Can an umpire be too tall?
Well, obviously. King Kong would make for a lousy umpire. Granted, there wouldn't be many of those annoying, time-wasting arguments by recalcitrant players and truculent managers. But ol' K.K. just wouldn't be able to get his nose down there into the hot baseball action.
I started wondering about this Friday night when I noticed Jordan Baker umpiring at first base. He towered over Blue Jays first-base coach Sal Butera, who was big enough to catch in the majors for nearly 10 years. Granted, Butera might have shrunk an inch or two over the years, but I looked up Baker and he's really big: 6'7", which makes him the tallest umpire in the majors. And quite possibly the tallest major-league umpire ever.
Saturday night, Baker was behind the plate for the Astros-Jays tilt. Jose Altuve is more than a foot shorter than Baker. That's one thing. Then, in the bottom of the eighth: Excitement! Jonathan Singleton's drive to deep center field escaped the gardener, and Singleton sprinted all the way around the bases. There was a perfect relay throw home, and Singleton was out!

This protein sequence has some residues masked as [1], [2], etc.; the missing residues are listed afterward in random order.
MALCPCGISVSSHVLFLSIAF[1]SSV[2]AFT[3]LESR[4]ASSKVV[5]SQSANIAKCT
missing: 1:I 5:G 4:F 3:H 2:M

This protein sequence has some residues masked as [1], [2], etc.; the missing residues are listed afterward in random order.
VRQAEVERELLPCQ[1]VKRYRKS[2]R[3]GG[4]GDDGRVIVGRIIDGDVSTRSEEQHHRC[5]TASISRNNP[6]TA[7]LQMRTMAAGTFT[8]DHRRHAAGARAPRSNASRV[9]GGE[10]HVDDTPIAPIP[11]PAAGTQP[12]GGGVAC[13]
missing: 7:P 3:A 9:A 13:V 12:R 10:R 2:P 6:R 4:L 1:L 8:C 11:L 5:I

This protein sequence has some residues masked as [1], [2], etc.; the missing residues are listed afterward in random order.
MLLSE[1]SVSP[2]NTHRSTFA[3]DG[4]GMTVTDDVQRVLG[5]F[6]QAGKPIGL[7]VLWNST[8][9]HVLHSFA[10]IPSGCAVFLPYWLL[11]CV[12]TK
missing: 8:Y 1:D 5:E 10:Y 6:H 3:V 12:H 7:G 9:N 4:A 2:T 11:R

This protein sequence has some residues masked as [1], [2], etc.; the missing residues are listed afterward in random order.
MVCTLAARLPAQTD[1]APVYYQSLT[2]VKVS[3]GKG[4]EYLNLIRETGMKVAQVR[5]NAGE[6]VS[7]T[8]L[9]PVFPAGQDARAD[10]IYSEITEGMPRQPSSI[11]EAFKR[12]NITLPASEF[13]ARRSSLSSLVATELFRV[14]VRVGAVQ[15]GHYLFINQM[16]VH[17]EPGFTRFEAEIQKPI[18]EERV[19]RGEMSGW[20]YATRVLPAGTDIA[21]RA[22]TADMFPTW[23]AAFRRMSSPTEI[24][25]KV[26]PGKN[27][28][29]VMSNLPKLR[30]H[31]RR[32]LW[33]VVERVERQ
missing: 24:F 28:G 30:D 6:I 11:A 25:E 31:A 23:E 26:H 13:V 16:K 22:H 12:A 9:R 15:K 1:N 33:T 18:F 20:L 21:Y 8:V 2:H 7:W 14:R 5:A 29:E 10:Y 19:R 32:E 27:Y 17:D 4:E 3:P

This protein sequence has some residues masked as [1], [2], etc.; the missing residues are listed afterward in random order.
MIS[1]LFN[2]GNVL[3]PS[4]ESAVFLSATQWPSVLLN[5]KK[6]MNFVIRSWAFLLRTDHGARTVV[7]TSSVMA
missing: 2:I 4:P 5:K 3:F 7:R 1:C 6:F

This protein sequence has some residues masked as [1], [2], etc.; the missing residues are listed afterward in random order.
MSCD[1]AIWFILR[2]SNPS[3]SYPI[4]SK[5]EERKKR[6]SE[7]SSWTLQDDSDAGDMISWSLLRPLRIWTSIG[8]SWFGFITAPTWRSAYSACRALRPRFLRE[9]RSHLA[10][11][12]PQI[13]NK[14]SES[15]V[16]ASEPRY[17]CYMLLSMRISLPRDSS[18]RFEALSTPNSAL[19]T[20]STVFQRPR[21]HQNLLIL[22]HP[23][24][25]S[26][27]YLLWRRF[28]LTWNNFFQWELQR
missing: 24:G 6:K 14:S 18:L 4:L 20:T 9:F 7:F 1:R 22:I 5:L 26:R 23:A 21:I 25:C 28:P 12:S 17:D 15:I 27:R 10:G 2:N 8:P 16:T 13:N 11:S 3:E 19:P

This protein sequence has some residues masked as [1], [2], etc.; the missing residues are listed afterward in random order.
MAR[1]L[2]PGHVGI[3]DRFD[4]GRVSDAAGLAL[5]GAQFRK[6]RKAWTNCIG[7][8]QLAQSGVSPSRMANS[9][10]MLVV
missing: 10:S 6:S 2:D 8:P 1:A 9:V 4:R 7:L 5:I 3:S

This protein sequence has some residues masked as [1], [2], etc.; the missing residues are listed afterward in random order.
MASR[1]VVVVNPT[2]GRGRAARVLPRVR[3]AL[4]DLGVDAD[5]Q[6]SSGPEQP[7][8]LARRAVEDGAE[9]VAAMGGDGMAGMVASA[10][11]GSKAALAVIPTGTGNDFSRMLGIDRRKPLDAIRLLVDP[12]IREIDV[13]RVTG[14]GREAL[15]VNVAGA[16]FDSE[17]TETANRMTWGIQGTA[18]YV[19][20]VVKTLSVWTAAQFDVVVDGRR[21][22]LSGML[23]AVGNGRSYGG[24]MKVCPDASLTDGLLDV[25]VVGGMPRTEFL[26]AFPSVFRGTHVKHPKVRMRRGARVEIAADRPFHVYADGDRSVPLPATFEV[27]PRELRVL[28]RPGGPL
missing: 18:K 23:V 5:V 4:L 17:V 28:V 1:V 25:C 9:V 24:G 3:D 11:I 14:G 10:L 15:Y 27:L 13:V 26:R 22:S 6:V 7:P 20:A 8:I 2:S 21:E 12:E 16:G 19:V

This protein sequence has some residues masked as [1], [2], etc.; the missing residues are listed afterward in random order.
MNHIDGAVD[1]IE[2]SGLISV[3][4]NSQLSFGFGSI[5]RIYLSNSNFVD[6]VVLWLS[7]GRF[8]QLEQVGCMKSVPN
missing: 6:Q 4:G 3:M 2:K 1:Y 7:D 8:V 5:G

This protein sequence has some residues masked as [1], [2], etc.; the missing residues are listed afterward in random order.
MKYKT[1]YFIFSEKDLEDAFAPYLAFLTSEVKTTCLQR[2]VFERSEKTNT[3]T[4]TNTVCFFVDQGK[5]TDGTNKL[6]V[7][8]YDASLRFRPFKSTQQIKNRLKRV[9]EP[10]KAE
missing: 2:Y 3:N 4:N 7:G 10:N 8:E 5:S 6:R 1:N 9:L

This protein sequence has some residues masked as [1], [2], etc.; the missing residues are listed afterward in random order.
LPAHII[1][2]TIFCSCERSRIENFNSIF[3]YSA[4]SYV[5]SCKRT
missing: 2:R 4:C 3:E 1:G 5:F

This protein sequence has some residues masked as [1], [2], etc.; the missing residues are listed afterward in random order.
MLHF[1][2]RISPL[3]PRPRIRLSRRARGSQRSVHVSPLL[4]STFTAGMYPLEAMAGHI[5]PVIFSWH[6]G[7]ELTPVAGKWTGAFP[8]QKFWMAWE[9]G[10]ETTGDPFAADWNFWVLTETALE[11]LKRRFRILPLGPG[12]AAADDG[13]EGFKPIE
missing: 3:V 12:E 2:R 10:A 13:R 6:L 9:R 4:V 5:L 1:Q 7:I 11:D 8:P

Except Jordan didn't see the three inches of air between the catcher's glove and Singleton's leg. Upon review, Baker's call was reversed and Singleton had his inside-the-park homer. Did I mention it was exciting!
If Baker were just 6'2", would he have gotten low enough to make the correct call? What if he were 5'10"? And is it more difficult to call the low strike when you're that tall? One would hope that if an umpire can't call a good (i.e. accurate) strike zone, he wouldn't reach the majors. Regardless of his height. But it just now occurs to me that we have the technology to check these things.